Fitch strips Canada of AAA rating as finances deteriorate
A measure of Canada’s sovereign debt was downgraded a notch by Fitch on Wednesday, with the ratings agency citing “deterioration of Canada’s public finances in 2020 resulting from the coronavirus pandemic.”
The country will run a “much expanded” general government deficit this year and emerge from recession with much higher public debt ratios, Fitch said, knocking the country’s triple-A long-term foreign currency issuer default rating down to AA+.
However, the country’s debt “ceiling” was maintained at Triple-A and its short-term debt was also affirmed, according to Kelli Bissett-Tom, director and primary rating analyst at Fitch.
While the ratings agency said the higher deficit is largely being driven by public spending to counteract a sharp fall in output as swathes of the economy were shuttered to contain the spread of the coronavirus, the economy’s investment and growth prospects is expected to continue to “face challenges” even if this spending is wound down.
Lower credit ratings generally make it more expensive to borrow money and a country’s credit ratings can have an impact on the functioning of the rest of the economy because sovereign debt is often pegged as the ceiling for corporate credit ratings.
However, Fitch said it was not downgrading Canada’s big banks, which are already rated below the most recent sovereign cut.
Avery Shenfeld, chief economist at CIBC World Markets, said Fitch downgraded Canada’s measure of risk of default “from essentially a perfect score to one that still has Canadian debt rated as very safe.”
“This should not result in a material increase in the government’s borrowing costs, as its debt position is still in better shape than most G20 countries,” he said.
But David Rosenberg, president and chief economist of Rosenberg Research & Associates Inc., has been predicting a downgrade on Canada’s sovereign debt since late April and thinks this won’t be the last.
“The real question is: What took so long?’” Rosenberg said Wednesday, adding that “Canada’s excessively leveraged national balance sheet has looked a lot like China, Italy and Greece for quite a while.”
While Ottawa may appear to be in “solid” financial shape to some, this has “masked bloated debt ratios” in households, business sectors, and most of the provinces, he said.
“This won’t be the last ratings cut, I can assure you,” said Rosenberg.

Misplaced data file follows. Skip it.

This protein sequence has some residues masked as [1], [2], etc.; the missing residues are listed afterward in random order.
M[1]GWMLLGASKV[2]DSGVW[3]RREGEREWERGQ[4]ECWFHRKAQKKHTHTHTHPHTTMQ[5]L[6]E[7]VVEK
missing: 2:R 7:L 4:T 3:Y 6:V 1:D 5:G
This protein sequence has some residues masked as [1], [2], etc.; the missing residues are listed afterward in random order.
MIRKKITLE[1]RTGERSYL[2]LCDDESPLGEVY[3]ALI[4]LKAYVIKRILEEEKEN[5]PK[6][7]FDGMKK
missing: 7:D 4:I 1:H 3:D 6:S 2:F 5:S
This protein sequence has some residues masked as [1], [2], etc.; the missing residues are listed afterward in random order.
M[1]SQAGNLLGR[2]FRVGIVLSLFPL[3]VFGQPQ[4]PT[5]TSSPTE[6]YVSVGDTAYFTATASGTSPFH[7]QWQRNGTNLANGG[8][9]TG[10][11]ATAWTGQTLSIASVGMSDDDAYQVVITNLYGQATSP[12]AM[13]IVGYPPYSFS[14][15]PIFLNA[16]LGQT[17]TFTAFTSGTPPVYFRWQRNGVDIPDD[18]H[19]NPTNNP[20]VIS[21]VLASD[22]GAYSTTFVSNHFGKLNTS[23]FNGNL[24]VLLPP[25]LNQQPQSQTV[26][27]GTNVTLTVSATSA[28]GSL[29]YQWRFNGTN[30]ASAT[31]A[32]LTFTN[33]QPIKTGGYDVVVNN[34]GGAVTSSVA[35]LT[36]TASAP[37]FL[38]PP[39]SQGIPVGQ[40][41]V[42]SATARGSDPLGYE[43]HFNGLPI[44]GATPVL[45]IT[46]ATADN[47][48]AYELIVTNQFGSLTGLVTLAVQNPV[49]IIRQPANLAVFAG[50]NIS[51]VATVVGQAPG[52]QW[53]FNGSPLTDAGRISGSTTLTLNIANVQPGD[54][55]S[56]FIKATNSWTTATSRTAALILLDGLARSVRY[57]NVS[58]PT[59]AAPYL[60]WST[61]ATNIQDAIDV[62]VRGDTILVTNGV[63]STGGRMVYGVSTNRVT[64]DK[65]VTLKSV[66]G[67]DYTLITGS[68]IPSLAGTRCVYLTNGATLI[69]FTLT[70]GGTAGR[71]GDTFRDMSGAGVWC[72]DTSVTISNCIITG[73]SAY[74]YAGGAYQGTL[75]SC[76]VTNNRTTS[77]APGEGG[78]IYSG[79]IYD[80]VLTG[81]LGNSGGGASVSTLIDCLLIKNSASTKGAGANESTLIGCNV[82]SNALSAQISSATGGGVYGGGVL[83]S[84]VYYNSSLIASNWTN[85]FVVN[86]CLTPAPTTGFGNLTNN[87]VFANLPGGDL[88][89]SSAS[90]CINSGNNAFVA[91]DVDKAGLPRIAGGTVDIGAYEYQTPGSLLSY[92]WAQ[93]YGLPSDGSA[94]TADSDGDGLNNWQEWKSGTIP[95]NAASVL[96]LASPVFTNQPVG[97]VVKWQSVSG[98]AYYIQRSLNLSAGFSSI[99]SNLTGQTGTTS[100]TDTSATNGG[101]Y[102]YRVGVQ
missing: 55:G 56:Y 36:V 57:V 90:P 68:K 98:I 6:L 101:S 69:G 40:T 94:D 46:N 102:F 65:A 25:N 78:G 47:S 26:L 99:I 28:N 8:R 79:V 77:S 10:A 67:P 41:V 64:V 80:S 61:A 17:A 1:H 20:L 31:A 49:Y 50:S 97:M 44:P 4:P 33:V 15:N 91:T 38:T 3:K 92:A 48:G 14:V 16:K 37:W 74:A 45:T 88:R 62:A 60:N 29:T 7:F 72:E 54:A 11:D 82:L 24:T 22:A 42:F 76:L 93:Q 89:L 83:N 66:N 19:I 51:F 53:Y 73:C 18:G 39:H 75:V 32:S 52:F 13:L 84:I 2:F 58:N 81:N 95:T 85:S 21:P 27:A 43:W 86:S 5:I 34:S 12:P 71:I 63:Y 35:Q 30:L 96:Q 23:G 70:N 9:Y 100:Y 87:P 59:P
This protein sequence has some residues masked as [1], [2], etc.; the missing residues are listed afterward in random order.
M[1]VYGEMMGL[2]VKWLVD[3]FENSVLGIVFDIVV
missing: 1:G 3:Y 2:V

This won’t be the last ratings cut, I can assure you
Gord Nixon, former chief executive of Royal Bank of Canada who steered Canada’s biggest bank through the 2008 financial crisis, said he expects “little real impact in the short term” from the ratings downgrade.
Any immediate effects are likely to be “more reputational,” he said, recalling “little impact” from a U.S. sovereign debt downgrade by Standard & Poor’s during the crisis more than a decade ago.
“The long term trend is much more important and whether our debt levels become an issue in future,” Nixon said.
Fitch said its downgrade on Canada’s sovereign debt Wednesday resulted in a “stable” trend.
But as the novel coronavirus continues to spread at varying rates around the world amid fears of a possible second wave in the fall, the road for many economies is expected to get bumpier.
In a report Wednesday, the International Monetary Fund said the economic impact is expected to be deeper and longer for world economies than previously forecast, revising its own projections from just a couple of months ago.
The new economic outlook in Wednesday’s IMF report projects global growth of negative 4.9 per cent in 2020, just shy of two percentage points below the April forecast.
“The COVID-19 pandemic has had a more negative impact on activity in the first half of 2020 than anticipated, and the recovery is projected to be more gradual than previously forecast,” the IMF said in its report, which came the same day the United States recorded its second-largest rise in virus cases since the pandemic was declared in March.
In 2021, global gross domestic product is expected to be some 6.5 percentage points lower than pre-COVID-19 projections in January.
“The IMF view is somewhat more gloomy than our forecast for both the U.S. and Canada,” said CIBC’s Shenfeld, adding the global monetary cooperation organization’s forecast for this year’s decline in gross domestic output is more than a full percentage point steeper than the bank’s.
Still, he said, the overall story “is one we share, in that we went through a massive plunge in the first half of 2020 and it will be a long time before we can return to full employment.”
Shenfeld noted, however, that Canada did not fare badly in the IMF’s review of fiscal stimulus to counter the effects of the pandemic and economic shutdowns taken to try to slow and manage the spread of the virus.
“IMF projections show that Canada is only in the middle of the pack in terms of what we have unleashed in fiscal stimulus relative to other countries,” he said, adding that this country is forecast to remain well below the U.S. and other advanced economies in our gross debt to GDP levels in 2021.
This suggests “we haven’t overdone the relief measures for afflicted households and businesses,” Shenfeld said.